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Georgetown, Mississippi...lost In Time.

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When I set out on the Hypotenuse Trail, I hoped to discover glimpses of America’s past. Georgetown, Mississippi was a hidden gem, a town time truly left behind. The park and the abandoned buildings along the old main street had the feeling of America past. The business section had moved to the highway.

 

The photographs taken using today’s technology show Georgetown as it is today, but don’t quite convey the feeling of the past. I have taken the liberty to present Georgetown ….long ago.

 

Georgetown is on Mississippi State 27, about 29 miles south of Jackson…as the crow flies. The “main street” of yesterday is along Railroad Avenue.

 

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Main Street (Railroad Ave) Georgetown, Mississippi

 

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Merchants and Planters Bank

 

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Blue and White Grocery

 

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Merry Go Round in the Park

 

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Gazebo in the Park

 

 

 

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Forever frozen in time - Georgetown is not alone in Mississippi. There are many towns like this. They hit bottom in the depression nearly 80 years ago and never recovered.

 

Just about every southern state has towns like this - as do some of the more rural northern states, like way down-east Maine and vast areas of the west.

 

Love the sepia treatment - I've experimented with it myself.

 

Hudsonly,

Alex Burr

Memphis, TN

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Forever frozen in time - Georgetown is not alone in Mississippi. There are many towns like this. They hit bottom in the depression nearly 80 years ago and never recovered.

 

Just about every southern state has towns like this - as do some of the more rural northern states, like way down-east Maine and vast areas of the west.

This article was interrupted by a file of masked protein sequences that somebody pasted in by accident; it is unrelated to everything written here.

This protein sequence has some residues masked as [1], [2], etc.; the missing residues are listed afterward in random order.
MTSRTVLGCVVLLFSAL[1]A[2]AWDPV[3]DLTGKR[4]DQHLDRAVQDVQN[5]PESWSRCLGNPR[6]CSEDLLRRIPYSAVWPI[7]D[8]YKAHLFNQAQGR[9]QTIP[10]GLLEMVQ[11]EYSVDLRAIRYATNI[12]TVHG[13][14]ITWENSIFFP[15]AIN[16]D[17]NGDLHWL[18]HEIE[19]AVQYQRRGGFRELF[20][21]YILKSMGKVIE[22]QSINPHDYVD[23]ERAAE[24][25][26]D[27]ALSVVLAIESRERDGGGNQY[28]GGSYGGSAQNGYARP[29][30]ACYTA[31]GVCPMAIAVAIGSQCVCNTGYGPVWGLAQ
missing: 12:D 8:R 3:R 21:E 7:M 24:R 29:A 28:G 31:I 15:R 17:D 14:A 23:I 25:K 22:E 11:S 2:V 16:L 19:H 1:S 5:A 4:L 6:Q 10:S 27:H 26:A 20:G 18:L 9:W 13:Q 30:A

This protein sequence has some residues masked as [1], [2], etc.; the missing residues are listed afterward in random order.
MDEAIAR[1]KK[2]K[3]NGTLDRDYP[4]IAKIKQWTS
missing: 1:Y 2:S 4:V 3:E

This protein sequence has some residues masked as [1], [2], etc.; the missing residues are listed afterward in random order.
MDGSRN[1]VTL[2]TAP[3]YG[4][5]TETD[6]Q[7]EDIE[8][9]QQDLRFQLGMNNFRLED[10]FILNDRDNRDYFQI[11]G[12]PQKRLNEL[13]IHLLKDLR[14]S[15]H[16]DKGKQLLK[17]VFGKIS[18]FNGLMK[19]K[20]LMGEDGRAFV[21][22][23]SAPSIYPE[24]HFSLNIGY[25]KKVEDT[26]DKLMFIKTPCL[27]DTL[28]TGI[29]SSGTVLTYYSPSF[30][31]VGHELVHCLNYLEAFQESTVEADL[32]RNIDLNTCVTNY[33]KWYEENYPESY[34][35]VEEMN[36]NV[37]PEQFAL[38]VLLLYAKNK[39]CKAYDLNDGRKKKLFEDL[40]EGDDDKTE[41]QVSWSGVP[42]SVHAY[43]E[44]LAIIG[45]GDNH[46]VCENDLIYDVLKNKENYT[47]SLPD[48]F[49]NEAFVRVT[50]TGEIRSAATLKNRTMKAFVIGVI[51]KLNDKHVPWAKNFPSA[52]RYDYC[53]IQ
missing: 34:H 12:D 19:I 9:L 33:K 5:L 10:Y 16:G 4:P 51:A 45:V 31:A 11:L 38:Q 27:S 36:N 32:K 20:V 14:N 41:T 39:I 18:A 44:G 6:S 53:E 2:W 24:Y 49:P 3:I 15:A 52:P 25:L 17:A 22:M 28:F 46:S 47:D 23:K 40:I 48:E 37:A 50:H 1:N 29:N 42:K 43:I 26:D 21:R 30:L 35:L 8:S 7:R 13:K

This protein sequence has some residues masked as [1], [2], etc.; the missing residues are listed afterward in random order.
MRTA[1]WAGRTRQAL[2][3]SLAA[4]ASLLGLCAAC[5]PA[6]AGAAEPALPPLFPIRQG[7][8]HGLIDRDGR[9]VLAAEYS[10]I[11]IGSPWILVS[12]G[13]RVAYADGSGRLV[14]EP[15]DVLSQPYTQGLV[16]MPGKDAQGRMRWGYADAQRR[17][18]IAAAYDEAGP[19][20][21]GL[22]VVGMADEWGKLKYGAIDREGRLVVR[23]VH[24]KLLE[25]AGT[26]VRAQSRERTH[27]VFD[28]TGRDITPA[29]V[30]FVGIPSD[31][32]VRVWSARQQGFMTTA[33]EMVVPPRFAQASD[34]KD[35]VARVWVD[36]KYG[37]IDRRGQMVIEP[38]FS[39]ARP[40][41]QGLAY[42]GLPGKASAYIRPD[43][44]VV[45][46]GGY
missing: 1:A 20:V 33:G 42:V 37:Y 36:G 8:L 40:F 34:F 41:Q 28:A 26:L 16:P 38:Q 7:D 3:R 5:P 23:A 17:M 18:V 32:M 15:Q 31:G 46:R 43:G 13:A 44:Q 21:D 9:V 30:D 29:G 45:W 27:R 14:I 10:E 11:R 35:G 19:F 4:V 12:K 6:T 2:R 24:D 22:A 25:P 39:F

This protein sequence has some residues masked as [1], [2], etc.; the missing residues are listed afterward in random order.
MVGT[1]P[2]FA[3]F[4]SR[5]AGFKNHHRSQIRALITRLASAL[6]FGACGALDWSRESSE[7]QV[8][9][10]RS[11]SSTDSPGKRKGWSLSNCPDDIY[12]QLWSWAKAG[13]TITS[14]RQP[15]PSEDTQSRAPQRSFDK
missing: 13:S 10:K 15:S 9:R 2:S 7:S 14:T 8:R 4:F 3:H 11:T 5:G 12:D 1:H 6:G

Love the sepia treatment - I've experimented with it myself.

 

Hudsonly,

Alex Burr

Memphis, TN

 

Alex,

 

Thanks! I was messing around trying to depict the "feeling" of the place. It looked a lot older in sepia!

 

Keep the Show on the Road!

 

Dave

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Dave,

 

Thanks for sharing the pics and videos. I passed through this town many times as a child without giving a second thought to the buildings to the east of the highway. I simply thought of Georgetown as the place between Monticello and Crystal Springs where there was a stop sign.

 

Echoing Alex's post, the community in which I live was said to be thriving until the railroad closed in 1933. The post office closed in the early '50s, and the store lasted until the mid-1980s. The only way to tell there was once a town is the old school (which now functions as a preschool).

 

Tracy

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Dave,

 

Thanks for sharing the pics and videos. I passed through this town many times as a child without giving a second thought to the buildings to the east of the highway. I simply thought of Georgetown as the place between Monticello and Crystal Springs where there was a stop sign.

 

Echoing Alex's post, the community in which I live was said to be thriving until the railroad closed in 1933. The post office closed in the early '50s, and the store lasted until the mid-1980s. The only way to tell there was once a town is the old school (which now functions as a preschool).

 

Tracy

 

Tracy,

 

That is extremely interesting to me! I had no idea you knew Georgetown.

 

Is Alex correct? Would I find many other “Georgetowns” in Mississippi?

 

Remembering that I was looking for glimpses of the past, particularly the 1940’s, it has it all. Maybe it was the almost perfect playground with the intact but abandoned commercial buildings, the beautiful bank building, and the water tower that made it so interesting.

 

Where else in America will you find today a playground with a tether ball post, a gazebo, traditional swings, picnic tables, a wooden merry go round with the original pipe bars, set among huge old shade trees with a water tower, flag flying on the flagpole, and authentic main street in the background? All that was missing was a teeter totter.

 

I have been “collecting” abandoned towns for years, and Georgetown is in the top 1%.

 

Keep the Show on the Road!

 

Dave

 

 

 

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